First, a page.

This is a syndicated post from Journal. [Read the original article...]
Once upon a time, not all that long ago, people sent friends and family Christmas cards with personal messages. Not just the ones already printed in the cards, but personal, handwritten messages that recalled the shared happiness of prior Christmases, expressed affection, and offered wishes for God’s blessings.
Some people still do that, and they deserve our respect for keeping the real spirit of the season alive. But all too often today, Christmas cards contain no personal message at all, but just a folded letter reminding us how wonderful the sender and his/her family are. The recitation of accomplishments, honors, and peak experiences typically begins with the events of last New Year’s Day and works its breathless way to the present moment.
What happened to us to make such a sad change in the way we communicate with others at this joyous season of Christ’s birth?
The answer is, in the 1960s humanistic psychology introduced the Gospel of Self and it quickly became embedded in popular culture. According to that gospel, we are all born wise and good and anything that goes wrong in our lives is someone else’s fault—Mom and Dad, teachers, preachers, or the whole sorry bunch. Furthermore, that gospel proclaimed, the only genuine source of knowledge, truth, and reality is within us, not in some objective philosophic or religious code. Finally, real fulfillment in life comes from indulging our whims, increasing our self-esteem, and celebrating ourselves.
The modern Christmas letter is a perfect expression of the Gospel of Self. It says, in effect, “Look folks, this joyous season is all about me and, when I’m feeling generous, my family. It has nothing to do with you, but because we are so special, we’re going to give you a glimpse into our wonderful lives. Don’t thank us, we’re doing it out of the goodness of our hearts.” (Ain’t self-love grand.)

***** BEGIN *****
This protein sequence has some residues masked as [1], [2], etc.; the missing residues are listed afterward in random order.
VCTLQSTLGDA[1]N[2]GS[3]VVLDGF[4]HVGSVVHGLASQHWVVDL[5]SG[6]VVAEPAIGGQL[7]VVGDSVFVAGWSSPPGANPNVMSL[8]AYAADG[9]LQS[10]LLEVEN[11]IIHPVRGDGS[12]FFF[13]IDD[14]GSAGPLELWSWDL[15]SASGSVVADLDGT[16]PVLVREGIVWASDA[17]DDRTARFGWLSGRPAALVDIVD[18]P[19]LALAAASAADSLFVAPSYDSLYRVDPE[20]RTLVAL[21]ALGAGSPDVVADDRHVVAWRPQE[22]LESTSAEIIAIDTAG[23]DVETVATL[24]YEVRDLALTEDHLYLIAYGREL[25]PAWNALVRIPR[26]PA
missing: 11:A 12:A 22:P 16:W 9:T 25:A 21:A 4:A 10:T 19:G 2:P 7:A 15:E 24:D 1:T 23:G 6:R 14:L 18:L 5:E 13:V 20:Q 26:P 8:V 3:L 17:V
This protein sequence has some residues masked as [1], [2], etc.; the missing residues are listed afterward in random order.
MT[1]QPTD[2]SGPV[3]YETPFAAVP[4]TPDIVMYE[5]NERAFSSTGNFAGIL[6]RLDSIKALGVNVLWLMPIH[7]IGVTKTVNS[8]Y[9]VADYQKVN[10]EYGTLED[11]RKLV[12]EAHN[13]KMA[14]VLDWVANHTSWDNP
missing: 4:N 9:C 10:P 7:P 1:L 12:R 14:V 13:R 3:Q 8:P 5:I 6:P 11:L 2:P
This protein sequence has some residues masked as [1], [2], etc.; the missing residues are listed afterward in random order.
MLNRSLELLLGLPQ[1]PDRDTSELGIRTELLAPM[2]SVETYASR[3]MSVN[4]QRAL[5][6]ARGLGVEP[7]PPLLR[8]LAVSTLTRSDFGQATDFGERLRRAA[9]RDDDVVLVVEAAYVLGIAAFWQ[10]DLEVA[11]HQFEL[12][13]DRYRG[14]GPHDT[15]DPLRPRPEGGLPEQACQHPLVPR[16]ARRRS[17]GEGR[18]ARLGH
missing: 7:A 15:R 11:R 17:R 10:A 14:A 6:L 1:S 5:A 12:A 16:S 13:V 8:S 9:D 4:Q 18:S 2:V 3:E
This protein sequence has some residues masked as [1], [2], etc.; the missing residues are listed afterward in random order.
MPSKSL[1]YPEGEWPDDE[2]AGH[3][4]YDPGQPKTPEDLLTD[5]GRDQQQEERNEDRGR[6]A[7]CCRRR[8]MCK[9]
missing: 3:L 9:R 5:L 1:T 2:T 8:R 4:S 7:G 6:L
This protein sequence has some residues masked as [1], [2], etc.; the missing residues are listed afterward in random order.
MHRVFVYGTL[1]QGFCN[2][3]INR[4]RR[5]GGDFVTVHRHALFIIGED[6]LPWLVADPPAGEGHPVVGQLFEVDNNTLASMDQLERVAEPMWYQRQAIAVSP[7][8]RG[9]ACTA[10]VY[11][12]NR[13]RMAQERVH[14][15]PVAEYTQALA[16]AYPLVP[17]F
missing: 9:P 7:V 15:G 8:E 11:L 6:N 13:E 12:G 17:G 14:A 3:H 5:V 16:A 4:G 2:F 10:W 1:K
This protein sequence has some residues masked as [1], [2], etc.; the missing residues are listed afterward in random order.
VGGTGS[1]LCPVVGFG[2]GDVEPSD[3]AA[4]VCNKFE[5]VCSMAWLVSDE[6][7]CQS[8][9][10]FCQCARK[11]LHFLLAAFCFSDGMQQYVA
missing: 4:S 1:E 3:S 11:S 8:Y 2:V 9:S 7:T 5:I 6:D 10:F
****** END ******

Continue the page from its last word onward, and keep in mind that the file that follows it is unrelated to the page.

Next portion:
Of course, this description does not apply to every Christmas letter. There are exceptions, of course. (Diplomacy requires me to say the ones my family members send me are in this category.) But it applies to far too many.
Someone I know, I’ll call him Arnold, gets so upset at receiving all those self-congratulatory missives that he composed a tongue-in-cheek letter of his own. It went like this:
Christmas greetings to family and friends,
It was a so-so year. I attempted to do a lot, managed to get a few things done, with generally disappointing results. Many more things I didn’t get done; in some cases I didn’t even get beyond the “I really should do that” stage. Nobody seems surprised by my lethargy, though, probably because I live in a retirement community in Florida, where lethargy is a way of life. Being lazy is de rigueur.
It’s customary in these Christmas letters to regale everyone with stories of all the wonderful places I visited—“Went to France and climbed the Eiffel Tower. Nice view,” or “Spent a month traveling around Russia. It’s big,” or “Cruised the Caribbean, stopped at various ports of call, but always stayed on board so as not to miss lunch.” The fact is, however, I didn’t go anywhere interesting. Oh, I went to the mall occasionally and had breakfast with friends at Mom & Pop’s Eatery every Wednesday. But that’s hardly the kind of detail that gives style to a Christmas letter.
Well, one thing was kind of special: I took a trial membership in a health club. I was hoping to do what wealthy people do here in Florida—hire a surrogate to go and exercise for me—but I couldn’t afford it. So I went myself but quit after the first day. Being around all those fit people made me self-conscious and depressed.
I’d love to add some impressive family achievements to this Christmas letter, so everyone would realize how exceptional my family is. You know, things like my granddaughter was Queen of the Pomegranate Bowl and my grandson has an IQ of 201 and is a Rhodes scholar. But that would be such a stretch that no one would believe it. Actually, the most important events in my family this year were my daughter running off with that ex-convict and my son being arrested for shoplifting.
Anyway, I’m sure your year was much more rewarding than mine. And don’t think for a moment that I don’t resent you for it.
All the best,
Arnold didn’t actually send the letter, of course. But writing it lifted his spirits. And to keep them lifted in the future, he has vowed that when he receives one of those Christmas letters, he’s not going to read it. As he explained, “Ignorance of other people’s wonderful lives is bliss.” (I should add that he’s really not as curmudgeonly as he sounds. He gave me a lovely Christmas blessing—without a self-congratulatory letter, of course.)
Copyright © 2012 by Vincent Ryan Ruggiero. All rights reserved